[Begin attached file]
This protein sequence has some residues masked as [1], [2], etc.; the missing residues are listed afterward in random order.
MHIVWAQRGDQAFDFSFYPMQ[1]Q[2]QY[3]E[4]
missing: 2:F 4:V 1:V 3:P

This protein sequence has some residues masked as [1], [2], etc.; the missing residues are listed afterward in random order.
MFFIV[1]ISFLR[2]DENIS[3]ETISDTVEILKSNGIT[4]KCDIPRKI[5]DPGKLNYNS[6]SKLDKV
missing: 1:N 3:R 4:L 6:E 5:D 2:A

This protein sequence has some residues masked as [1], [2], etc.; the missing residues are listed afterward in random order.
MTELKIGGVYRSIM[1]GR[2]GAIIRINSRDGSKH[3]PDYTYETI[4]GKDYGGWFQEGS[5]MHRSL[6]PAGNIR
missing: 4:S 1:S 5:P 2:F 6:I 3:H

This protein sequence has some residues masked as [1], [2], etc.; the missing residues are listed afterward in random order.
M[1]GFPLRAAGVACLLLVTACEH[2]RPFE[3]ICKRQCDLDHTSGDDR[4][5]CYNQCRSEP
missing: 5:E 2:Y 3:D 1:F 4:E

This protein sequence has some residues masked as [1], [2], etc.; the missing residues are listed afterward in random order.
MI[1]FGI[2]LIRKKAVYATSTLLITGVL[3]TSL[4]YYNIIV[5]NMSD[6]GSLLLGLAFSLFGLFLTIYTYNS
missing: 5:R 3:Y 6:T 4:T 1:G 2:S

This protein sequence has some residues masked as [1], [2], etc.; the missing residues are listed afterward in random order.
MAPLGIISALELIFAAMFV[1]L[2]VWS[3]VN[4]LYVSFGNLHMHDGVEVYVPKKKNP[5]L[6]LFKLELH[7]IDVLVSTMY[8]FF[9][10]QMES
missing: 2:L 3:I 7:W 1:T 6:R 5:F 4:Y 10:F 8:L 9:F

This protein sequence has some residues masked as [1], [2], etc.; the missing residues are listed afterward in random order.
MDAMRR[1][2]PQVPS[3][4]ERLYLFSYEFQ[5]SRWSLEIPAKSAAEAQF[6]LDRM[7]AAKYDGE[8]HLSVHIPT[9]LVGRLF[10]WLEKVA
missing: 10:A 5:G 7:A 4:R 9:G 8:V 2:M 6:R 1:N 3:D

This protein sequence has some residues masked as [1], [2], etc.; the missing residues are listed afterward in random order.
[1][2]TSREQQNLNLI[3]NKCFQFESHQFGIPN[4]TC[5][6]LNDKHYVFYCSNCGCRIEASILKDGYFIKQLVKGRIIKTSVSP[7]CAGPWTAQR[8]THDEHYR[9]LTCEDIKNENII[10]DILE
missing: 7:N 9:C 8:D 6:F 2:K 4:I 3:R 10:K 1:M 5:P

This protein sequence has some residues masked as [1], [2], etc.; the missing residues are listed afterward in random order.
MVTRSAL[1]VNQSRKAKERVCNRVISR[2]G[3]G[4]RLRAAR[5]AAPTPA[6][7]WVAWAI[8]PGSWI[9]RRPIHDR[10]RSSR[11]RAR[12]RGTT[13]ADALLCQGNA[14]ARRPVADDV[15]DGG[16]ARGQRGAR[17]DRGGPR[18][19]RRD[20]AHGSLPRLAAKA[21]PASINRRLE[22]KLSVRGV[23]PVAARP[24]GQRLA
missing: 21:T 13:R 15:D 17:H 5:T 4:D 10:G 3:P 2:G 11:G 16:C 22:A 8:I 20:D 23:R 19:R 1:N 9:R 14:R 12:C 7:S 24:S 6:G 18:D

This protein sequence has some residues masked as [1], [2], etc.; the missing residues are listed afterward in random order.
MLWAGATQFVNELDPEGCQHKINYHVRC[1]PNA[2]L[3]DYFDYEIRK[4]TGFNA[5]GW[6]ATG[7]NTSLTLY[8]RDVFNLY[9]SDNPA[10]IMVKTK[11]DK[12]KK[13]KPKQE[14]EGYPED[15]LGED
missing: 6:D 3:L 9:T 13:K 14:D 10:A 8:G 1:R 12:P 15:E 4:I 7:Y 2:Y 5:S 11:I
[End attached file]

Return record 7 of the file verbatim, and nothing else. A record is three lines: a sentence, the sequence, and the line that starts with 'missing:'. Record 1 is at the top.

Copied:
This protein sequence has some residues masked as [1], [2], etc.; the missing residues are listed afterward in random order.
MDAMRR[1][2]PQVPS[3][4]ERLYLFSYEFQ[5]SRWSLEIPAKSAAEAQF[6]LDRM[7]AAKYDGE[8]HLSVHIPT[9]LVGRLF[10]WLEKVA
missing: 10:A 5:G 7:A 4:R 9:G 8:V 2:M 6:R 1:N 3:D